Of course there is nothing wrong with being polite. The word ‘sorry’ can be one of the most polite words that you can say. Unless you’re British of course, then you say that word for almost everything. I mean, WE say sorry when someone else walks into US!? What on earth is that all about. It’s used so much that it’s essentially a ‘filler’ word in a conversation or something to say if you feel awkward and need to say at least something. The issue with this is that the word starts to lose it’s true meaning and as a result it can seem so insincere.

There’s been some discussion about whether the Dutch say sorry enough, but the Brits are completely the other way and go overboard. ‘Sorry’ can be used in almost every single conversation we have and trust me, we make good use of this. 😉 Sometimes I struggle to work out if we really do mean we are sorry. Maybe we should go more Dutch and say it when it needs to be said!

Brits should learn from the Dutch: chill out

The Brits can be so stressed! Juggling a million things at once, not saying no to anything (in fear of offending someone) and just generally not relaxing. We would all be much happier if we took a little time for ourselves. The Brits work much longer hours than the Dutch and it would be great if that culture was reversed a bit, maybe then we would get our work-life balance in order and be much happier overall. We already know that Dutch children and the population in general is much happier than most of Europe. Why? Less fretting and more quality time. It does help that you have endless beautiful cycle routes and I actually see more sun here than back at home (shocking, I know). Lets practice Niksen or gezelligheid, take a chill pill and try and prevent burn out better.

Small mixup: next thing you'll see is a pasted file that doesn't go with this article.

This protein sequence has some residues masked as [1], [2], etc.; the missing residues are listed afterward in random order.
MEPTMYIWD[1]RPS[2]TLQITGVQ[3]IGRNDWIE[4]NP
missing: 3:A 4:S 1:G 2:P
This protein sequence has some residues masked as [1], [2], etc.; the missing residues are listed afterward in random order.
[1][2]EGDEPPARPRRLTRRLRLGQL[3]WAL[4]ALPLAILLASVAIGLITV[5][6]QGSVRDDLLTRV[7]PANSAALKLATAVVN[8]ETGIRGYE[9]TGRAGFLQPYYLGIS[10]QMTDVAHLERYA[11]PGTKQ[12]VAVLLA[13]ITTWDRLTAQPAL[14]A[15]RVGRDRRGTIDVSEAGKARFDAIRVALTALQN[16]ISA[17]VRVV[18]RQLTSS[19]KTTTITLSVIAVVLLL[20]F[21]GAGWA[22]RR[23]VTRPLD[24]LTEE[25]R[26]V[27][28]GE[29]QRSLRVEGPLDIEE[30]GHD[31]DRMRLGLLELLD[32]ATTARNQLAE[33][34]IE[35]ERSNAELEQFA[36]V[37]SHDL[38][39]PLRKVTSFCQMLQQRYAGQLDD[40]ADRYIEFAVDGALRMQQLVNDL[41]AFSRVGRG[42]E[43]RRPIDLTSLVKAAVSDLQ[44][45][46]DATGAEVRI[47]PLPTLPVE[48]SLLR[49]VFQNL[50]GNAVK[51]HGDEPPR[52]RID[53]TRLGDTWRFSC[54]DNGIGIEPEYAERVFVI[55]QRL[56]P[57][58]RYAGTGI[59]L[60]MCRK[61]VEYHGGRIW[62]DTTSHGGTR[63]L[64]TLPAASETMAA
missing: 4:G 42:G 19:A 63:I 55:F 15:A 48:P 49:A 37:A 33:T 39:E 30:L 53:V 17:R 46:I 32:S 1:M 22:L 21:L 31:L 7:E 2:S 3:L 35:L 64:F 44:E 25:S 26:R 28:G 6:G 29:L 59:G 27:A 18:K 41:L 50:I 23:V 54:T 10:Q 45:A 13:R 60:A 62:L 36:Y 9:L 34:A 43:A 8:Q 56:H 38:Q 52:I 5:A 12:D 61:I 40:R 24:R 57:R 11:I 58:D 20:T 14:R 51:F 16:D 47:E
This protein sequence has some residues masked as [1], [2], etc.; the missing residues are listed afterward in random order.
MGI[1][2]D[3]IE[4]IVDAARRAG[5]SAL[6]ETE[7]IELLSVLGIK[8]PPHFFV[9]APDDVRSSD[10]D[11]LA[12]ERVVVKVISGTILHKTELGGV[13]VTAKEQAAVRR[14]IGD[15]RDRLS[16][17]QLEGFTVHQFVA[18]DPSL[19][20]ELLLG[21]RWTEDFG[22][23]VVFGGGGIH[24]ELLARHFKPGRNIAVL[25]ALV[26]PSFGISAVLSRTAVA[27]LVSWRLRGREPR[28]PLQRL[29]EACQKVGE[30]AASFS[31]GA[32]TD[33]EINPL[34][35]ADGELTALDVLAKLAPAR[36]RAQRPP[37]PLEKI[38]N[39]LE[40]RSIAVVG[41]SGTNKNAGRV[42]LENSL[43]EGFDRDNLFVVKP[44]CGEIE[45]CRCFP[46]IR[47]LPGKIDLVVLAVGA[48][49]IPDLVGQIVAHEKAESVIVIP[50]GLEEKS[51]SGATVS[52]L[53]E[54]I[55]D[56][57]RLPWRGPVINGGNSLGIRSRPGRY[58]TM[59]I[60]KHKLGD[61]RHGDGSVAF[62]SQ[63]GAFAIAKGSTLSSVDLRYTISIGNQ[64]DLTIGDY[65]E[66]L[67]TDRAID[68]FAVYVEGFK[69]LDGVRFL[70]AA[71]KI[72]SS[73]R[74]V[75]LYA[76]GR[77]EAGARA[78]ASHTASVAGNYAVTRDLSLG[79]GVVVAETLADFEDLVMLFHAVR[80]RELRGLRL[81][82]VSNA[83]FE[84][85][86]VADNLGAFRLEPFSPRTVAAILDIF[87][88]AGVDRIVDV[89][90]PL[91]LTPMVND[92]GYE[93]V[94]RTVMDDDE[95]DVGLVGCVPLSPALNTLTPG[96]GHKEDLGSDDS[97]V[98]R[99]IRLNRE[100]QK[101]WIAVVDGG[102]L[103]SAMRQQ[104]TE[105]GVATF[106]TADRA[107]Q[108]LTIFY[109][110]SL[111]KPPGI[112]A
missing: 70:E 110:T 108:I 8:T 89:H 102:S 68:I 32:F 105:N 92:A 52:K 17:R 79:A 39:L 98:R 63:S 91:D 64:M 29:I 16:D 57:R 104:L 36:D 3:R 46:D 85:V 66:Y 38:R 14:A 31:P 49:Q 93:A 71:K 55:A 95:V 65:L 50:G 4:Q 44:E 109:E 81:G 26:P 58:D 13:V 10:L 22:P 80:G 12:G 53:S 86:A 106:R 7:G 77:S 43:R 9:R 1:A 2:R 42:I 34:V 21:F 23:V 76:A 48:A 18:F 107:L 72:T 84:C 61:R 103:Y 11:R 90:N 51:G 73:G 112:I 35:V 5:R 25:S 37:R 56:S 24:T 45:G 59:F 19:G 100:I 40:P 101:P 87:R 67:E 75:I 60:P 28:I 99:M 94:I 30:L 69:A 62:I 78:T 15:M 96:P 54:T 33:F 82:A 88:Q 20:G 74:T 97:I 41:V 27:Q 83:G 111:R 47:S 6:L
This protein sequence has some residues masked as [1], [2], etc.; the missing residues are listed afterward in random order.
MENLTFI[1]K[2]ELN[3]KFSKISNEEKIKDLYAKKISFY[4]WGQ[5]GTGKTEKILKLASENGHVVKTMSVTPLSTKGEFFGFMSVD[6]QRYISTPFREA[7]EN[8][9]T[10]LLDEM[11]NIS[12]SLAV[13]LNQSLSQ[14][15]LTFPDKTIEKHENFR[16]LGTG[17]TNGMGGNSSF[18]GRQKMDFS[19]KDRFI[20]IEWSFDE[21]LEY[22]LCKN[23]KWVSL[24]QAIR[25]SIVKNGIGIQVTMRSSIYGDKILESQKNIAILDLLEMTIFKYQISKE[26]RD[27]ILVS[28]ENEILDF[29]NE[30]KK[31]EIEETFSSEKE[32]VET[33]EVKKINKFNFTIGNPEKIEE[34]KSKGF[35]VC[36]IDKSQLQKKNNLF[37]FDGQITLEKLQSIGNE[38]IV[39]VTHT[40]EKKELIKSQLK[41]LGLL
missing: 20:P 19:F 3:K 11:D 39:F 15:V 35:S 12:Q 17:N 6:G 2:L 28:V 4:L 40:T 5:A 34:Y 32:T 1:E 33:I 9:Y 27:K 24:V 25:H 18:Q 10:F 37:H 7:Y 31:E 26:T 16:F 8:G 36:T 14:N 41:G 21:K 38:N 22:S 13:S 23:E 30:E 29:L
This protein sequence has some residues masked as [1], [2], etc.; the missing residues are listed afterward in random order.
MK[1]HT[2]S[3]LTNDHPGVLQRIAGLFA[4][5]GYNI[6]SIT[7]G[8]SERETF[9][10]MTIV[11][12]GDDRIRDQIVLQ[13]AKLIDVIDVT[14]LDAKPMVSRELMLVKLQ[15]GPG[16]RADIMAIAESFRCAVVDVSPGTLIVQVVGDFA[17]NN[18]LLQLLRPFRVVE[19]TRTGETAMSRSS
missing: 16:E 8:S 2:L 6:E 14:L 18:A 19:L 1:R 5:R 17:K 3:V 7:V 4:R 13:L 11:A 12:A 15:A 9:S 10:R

Brits should learn from the Dutch: less Dutch courage, more actual courage

A lot of us get impostor syndrome rearing it’s ugly head every now and again. The fact of the matter is if we get pushed back, the Brits tend to get all insecure (remember we’re an awkward bunch). As a result, we let those kind of thoughts win. Alcohol usually gives us a helping hand. Even when we write a resume, we worry that selling ourselves makes us ‘stuck up.’ We constantly worry about what people think of us at any given moment. We worry about saying the wrong thing. If we forget someone’s name, we even try and avoid asking, so we are awkwardly trying to skirt round needing to say the person’s name.

In short, we are just awkward and insecure sometimes. After all, we do tend to have a glass of wine or two (or a bottle) and call that a bit of ‘Dutch courage’, why’s that? Throughout history we wanted your confidence! It would be great if we were a little bit less alcoholic for this.



So there you have it, a highly stereotypical, lightly over-dramatised overview of how the Brits would benefit from the Dutch way. You know it’s true though. Let us know what you think the Dutch could learn from the Brits down below. 

* No British people’s egos were hurt during the making of this article. 😉

Editor’s Note: This article was originally published on 12 February 2018 but was updated for your reading pleasure on 10 December 2019. 

Feature image: Free-Photos/Pixabay. 

Emma Brown
A familiar face at DutchRevew. Emma arrived in Holland in 2016 for a few weeks, fell in love with the place and never left. Here she rekindled her love of writing and travelling. Now you'll find her eating stroopwafels in the DutchReview office since 2017.